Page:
COVID-19 laid bare some huge gaps in supply chains worldwide. Late deliveries, products out of stock, and vendors closing their doors for good have become the new normal over the past several months. With no end in sight to the pandemic, companies need to move out of crisis mode and accept the new reality: your procurement strategy needs more attention than ever before.
While you’ve probably gotten over the early COVID-19 logistic hurdles, more may always be lurking just around the corner. Short-term solutions are no longer going to fly: your whole procurement model needs to be whipped into shape. Here’s how you can do it:
- Join a GPO.
Few moves will get you as much mileage here as joining a group purchasing organization. Group purchasing organizations, or GPOs, make procurement a much more stable, reliable process for businesses whose position might be vulnerable otherwise. By leveraging the collective buying power of their members, GPOs can negotiate better deals and plan better distribution patterns as a result.
The biggest benefit of joining a GPO in times like these is the padding it provides against future downturns. To most large vendors, your company is just one small client of many. If you’re part of GPO, however, your needs take greater priority than they would otherwise. With future downturns a serious possibility, having a well-established GPO on your side can make all the difference in an uncertain world.
- Form deeper relationships with vendors.
If you’re looking to boost vendor security, you need to make sure that you and your vendors are on the same page. Forming strong vendor relationships is key for ensuring that you don’t get left behind when the going gets rough. If your account isn’t a top priority, it’s up to you to make it one.
Go beyond a simple contract or distribution agreement: what can your vendor do to set you up for success and vice versa? Perhaps you could provide a discounted rate on one of your key services or set your vendor up with one of your partner companies. Whatever you can do to cement your relationship, you should: the best kind of client to be is an indispensable one.
- Procure locally.
During events like the COVID-19 crisis, long-distance or international supply chains are always the first to get tangled. When you source from a number of different areas, you run the risk of juggling many logistical issues: weather, regional outbreaks, differing laws, and so much more. Local procurement helps circumvent these issues and benefit your regional business ecosystem as well.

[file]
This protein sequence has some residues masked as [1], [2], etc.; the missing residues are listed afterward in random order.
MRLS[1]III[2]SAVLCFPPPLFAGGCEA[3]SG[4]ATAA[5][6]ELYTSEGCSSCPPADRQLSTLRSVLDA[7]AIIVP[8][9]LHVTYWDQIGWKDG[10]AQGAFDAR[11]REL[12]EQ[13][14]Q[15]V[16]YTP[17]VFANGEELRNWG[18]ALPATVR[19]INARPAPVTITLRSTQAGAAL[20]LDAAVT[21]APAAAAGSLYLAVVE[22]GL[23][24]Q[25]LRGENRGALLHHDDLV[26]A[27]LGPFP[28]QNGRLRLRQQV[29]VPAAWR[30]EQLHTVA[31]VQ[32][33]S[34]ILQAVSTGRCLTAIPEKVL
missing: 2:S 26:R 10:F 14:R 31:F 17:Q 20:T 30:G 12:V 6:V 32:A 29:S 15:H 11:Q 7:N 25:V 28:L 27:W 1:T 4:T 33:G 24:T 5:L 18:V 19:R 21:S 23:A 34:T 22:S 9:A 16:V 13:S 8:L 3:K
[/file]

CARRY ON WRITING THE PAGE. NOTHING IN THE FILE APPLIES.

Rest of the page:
Scout for vendors in your area capable of fulfilling your company’s needs. Even if they don’t have all the bells and whistles that you may be used to, local vendors can pose more opportunities for relationship building than national operators ever could. By building up a network of nearby companies to work with, you can withstand even the biggest disruptions during COVID-19 and beyond.
- Train your team.
Few small businesses have fully staffed, fully qualified teams dedicated solely to procurement — even the thought sounds a bit gratuitous. Even so, purchasing is an integral part of any and every business; if you can’t have full-time employees working to optimize your purchasing strategies, you should at least make sure that whoever is in charge of procurement is properly trained.
Whether it’s night courses at a local college or online modules, investing in proper procurement training for your team can go a long way. When the next major crisis strikes, you need to be sure that your company can continue operating as normally as possible — some well-informed team members can go a long way in making that happen.
- Lean into tech.
In 2020, if there’s a problem you can’t solve, there’s probably an application out there that can solve it for you. Procurement technology may sound a bit strange — you’re already getting the products you need, right? The truth is that just because you have a supply chain doesn’t mean that it’s properly optimized for cost and efficiency.
Look for tech tools that fill gaps in your procurement strategy, whether that means identifying new vendors or streamlining distribution scheduling. While no software is going to do it all for you, they can help smooth over some of the procurement rough patches that COVID-19 has shown nearly every business to have.
Investing in procurement now will save you plenty of headaches down the line. While no supply chain can ever be perfectly secure, the harder you work to lock them down the easier they’ll be to manage long after COVID-19 is over.